Germany expels Russian envoys after court says Moscow ordered killing in Berlin

Germany expelled two Russian diplomats on Wednesday after a Berlin court sentenced a Russian man to life in prison for shooting dead a Georgian of Chechen ethnicity in a Berlin park in 2019 on orders from Moscow, escalating a growing diplomatic rift. 

Judges in Berlin sentenced Russian Vadim Krasikov, alias Vadim Sokolov, to life in jail after finding him guilty of gunning down Georgian national Tornike Kavtarashvili, 40, in the Tiergarten, Berlin’s most popular park, in broad daylight on August 23, 2019.

“Russian state authorities ordered the accused to liquidate the victim,” presiding judge Olaf Arnoldi said, agreeing with prosecutors that the murder had been carefully planned.

The killing was in retaliation for Kavtarashvili’s role fighting alongside Chechen separatists fighting Moscow in the 2000s, the court found.

“In June 2019 at the latest, state organs of the government of the Russian Federation took the decision to liquidate Tornike Khangoshvili in Berlin,” Arnoldi said, adding that Russia had issued Krasikov with false papers with which to travel for the killing.

“Khangashvili had given up the fight against the Russian Federation years before. He had not held a weapon in his hands since 2008,” Arnoldi said. “This was not an act of self-defence by Russia. This was and is nothing other than state terrorism.”

Hours after the ruling, Germany’s new Foreign Minister Annalena Baerbock said she had summoned Moscow’s ambassador to inform him that Germany was expelling two Russian diplomats in response to the court’s ruling.

 “This murder by order of the state as determined by the court today constitutes a serious violation of German law and sovereignty,” Baerbock told reporters.

Russia to retaliate over expulsions

The ruling is the first major stress test for Germany’s new government, which has vowed a tougher stance towards Russia, and comes amid growing alarm in the West about Russian troop movements on the border with Ukraine.

Moscow immediately slammed what it called a “political” ruling against a backdrop of “general anti-Russian sentiment”.

“We consider this verdict to be a biased, politically-motivated decision that seriously aggravates already difficult Russian-German relations,” Russia’s ambassador to Germany, Sergei Nechayev, said in a statement.

Responding to Germany’s expelling the two diplomats, Russian Foreign Ministry spokesperson Maria Zakharova described the move as “unfriendly” and said Moscow would retaliate soon.

Diplomatic tit-for-tat

Shortly after the murder in Berlin’s Kleiner Tiergarten Park, Germany, under then-chancellor Angela Merkel, expelled two Russian diplomats in protest at Moscow’s perceived lack of cooperation with the investigation. 

Russia, denying any connection to the killing, responded with a tit-for-tat move.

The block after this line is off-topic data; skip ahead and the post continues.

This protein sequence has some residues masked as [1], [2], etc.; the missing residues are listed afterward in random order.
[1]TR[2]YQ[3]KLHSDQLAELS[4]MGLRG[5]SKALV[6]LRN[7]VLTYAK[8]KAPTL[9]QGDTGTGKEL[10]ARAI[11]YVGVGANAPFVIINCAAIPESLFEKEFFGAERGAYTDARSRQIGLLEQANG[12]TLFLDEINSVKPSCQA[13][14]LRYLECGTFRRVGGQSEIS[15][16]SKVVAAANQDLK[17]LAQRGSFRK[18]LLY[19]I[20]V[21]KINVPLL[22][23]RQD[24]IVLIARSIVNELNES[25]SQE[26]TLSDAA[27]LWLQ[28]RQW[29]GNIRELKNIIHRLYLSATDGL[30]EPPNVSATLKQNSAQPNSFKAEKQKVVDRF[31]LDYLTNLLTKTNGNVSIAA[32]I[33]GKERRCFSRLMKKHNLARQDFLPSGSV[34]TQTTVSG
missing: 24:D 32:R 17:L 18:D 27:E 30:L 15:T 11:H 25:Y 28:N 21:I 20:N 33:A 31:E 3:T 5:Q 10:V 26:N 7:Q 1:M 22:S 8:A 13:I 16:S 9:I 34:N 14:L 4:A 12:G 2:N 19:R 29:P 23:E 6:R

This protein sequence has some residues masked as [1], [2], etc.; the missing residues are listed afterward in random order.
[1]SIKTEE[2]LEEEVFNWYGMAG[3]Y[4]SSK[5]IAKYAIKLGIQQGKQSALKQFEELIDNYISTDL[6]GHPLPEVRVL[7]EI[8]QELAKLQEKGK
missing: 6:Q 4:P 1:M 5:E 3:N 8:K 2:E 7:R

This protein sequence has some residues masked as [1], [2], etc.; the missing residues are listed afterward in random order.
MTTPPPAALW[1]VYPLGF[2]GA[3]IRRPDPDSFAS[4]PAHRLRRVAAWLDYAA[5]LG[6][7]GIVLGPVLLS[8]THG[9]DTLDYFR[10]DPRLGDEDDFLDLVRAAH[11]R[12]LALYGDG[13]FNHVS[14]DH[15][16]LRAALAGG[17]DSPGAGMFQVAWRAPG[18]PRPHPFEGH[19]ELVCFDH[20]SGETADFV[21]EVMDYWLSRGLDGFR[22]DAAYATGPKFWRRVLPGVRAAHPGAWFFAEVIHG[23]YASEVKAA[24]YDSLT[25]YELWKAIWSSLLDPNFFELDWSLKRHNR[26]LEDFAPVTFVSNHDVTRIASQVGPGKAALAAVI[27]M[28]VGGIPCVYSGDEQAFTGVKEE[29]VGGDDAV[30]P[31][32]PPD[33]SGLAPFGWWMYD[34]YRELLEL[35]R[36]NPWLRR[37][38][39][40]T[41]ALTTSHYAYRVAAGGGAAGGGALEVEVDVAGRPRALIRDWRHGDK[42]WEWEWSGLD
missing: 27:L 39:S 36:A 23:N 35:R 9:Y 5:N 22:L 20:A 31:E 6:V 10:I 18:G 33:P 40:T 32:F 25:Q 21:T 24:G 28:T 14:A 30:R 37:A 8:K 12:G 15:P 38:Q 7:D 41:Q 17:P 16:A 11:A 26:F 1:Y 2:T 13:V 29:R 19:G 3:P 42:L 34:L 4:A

According to German prosecutors, the suspect was he shot Kavtarashvili from behind, firing two shots from a Glock 26 pistol equipped with a silencer.

After the victim fell to the ground, Krasikov is accused of then shooting him in the head, killing him on the spot, before getting back on his bicycle and fleeing.

Police divers later recovered the handgun, a wig and a bicycle from the nearby Spree river.

Calling for Krasikov to be jailed for life as they summed up their case last week, prosecutors said they had identified him as a “commander of a special unit of Russian secret services FSB”.

“He liquidated a political opponent,” prosecutor Lars Malkies told the court.

But in an earlier hearing, the defendant had told the court through his lawyer Robert Unger that he should be identified only as Vadim Sokolov, who is “Russian, single and a construction engineer”.

He denied being known as Krasikov, saying “I know of no one by this name”.

Prosecutors say the defendant travelled as a tourist in the days before the murder, arriving on August 17 in Paris where he visited sights before travelling to Warsaw.

Photos of his tourist cover were found on a mobile phone in the Polish hotel where he stayed before heading to Berlin on August 22.

Ukraine tensions

The trial has spanned a period of particularly rocky ties between Berlin and Moscow over a series of espionage cases, as well as the poisoning and jailing of Kremlin critic Alexei Navalny.

Russia denies all allegations.

The verdict also comes as Russia stands accused by the West of planning an invasion of Ukraine and massing tens of thousands of troops near its neighbour’s border.

Germany’s new government has taken a sharp tone with Moscow, warning that it will not approve the controversial Nord Stream 2 gas pipeline from Russia in the event of any new “escalation” in Ukraine.

Chancellor Olaf Scholz issued a fresh warning on Wednesday, saying Russia would pay “a high price” if it invaded its neighbour.

Russian President Vladimir Putin has described the Tiergarten victim as a “fighter, very cruel and bloody” who had joined separatists against Russian forces in the Caucasus and also been involved in bombing attacks on the Moscow metro.

Moscow also said it had been seeking his extradition.

According to German media, the victim survived two assassination attempts in Georgia before seeking asylum in Germany, where he had been living for several years.

(FRANCE 24 with AFP and REUTERS)

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